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Coronavirus: Here’s what’s happening in the sports world on Saturday

The latest on how the coronavirus outbreak is affecting sports around the globe:

Spanish soccer league to resume full team training

The Spanish league says full team training sessions will resume Monday, ahead of the first soccer match to be played following the coronavirus stoppage.

La Liga said the government gave authorization on Saturday for squads to practice together. Until now, players had been limited to individual training before progressing to small groups.

The league, which has been on hold since March 12, will restart on June 11 when Sevilla faces Real Betis without fans. The 11 rounds remaining are due to be played until July 19, according to the government.

Barcelona leads Real Madrid by two points at the top of the table.

Austria OK’s fan-free F1 races July 8, 12

Austria’s health ministry on Saturday gave the green light to two Formula One motor races on July 5 and 12 — the delayed season-openers – to be held without spectators in line with plans aimed at halting the spread of COVID-19.

The races are due to be held in the village of Spielberg, about 200 kilometres southwest of the capital Vienna.

Formula One organizers earlier this year announced plans to re-launch its delayed season in Austria without crowds and end it in Abu Dhabi in December after races in Asia and the Americas.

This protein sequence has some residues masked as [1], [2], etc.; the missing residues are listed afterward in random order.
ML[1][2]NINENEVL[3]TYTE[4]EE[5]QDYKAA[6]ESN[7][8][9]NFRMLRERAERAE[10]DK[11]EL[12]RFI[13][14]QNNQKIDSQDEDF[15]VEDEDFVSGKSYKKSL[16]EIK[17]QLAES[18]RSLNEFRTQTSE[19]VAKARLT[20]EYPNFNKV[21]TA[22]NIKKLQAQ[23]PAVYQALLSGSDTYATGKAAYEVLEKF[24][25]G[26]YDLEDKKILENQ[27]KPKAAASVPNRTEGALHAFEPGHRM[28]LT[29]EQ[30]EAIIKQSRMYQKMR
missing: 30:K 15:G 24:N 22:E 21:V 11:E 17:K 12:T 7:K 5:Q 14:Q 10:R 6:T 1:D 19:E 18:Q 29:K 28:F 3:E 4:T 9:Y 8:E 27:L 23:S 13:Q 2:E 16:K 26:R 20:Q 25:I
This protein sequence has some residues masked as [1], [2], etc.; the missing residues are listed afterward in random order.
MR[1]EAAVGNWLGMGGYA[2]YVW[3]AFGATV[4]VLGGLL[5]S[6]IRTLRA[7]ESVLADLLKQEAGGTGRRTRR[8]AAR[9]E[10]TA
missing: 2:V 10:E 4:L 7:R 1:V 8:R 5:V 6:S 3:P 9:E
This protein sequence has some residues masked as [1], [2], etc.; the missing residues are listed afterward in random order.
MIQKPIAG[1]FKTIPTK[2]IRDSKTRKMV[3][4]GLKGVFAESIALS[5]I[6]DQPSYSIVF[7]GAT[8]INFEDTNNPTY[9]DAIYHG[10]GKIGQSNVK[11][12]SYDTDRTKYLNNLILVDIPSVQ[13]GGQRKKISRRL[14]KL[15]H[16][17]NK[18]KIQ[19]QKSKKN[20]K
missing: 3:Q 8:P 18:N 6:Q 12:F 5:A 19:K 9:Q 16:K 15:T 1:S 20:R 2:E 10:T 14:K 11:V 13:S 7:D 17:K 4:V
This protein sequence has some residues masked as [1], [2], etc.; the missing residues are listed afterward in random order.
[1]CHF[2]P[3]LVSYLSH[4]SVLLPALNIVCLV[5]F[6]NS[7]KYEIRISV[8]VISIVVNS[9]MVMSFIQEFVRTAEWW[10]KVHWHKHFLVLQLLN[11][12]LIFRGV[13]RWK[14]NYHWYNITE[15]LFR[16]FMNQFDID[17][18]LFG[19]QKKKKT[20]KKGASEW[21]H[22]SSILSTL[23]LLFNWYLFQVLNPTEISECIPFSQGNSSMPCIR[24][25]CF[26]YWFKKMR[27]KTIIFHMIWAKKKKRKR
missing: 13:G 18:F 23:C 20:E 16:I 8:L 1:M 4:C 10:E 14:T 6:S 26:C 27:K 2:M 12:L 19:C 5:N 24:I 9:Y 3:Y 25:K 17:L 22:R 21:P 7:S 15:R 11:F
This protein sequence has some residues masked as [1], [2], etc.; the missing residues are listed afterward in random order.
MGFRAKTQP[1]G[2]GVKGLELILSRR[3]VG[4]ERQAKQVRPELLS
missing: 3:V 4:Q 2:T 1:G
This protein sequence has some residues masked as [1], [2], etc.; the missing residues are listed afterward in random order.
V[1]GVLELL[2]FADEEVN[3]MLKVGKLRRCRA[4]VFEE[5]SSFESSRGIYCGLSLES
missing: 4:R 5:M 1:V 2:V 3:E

Austria is among countries moving ahead with easing restrictions as new coronavirus infections wane.

Formula One’s 10 teams will be limited to a maximum 80 people each at the races when the delayed season gets going in July, the governing International Automobile Federation had said on Thursday.

“The concept calls for strict hygienic measures as well as regular tests and health checks for the teams and their employees,” Health Minister Rudolf Anschober said.

French soccer league cancelled too soon, ex-minister says

France’s former sports minister says the government was too hasty in calling off soccer leagues this season.

The French leagues were cancelled after Prime Minister Edouard Philippe said in late April they could not resume because of the coronavirus pandemic.

Patrick Kanner, sports minister from 2014-17, thinks the leagues were pressured into cancelling.

Speaking on France Inter radio on Saturday, Kanner said “they were not given any choice” and that “maybe we could have resumed playing in June. He added “there were healthy protocols in place” in case the leagues could resume “of course without fans” at the stadiums.

France is the only one of Europe’s five major soccer leagues to cancel its season.

Games in Germany have already resumed and they are set to do so in England, Italy and Spain next month.

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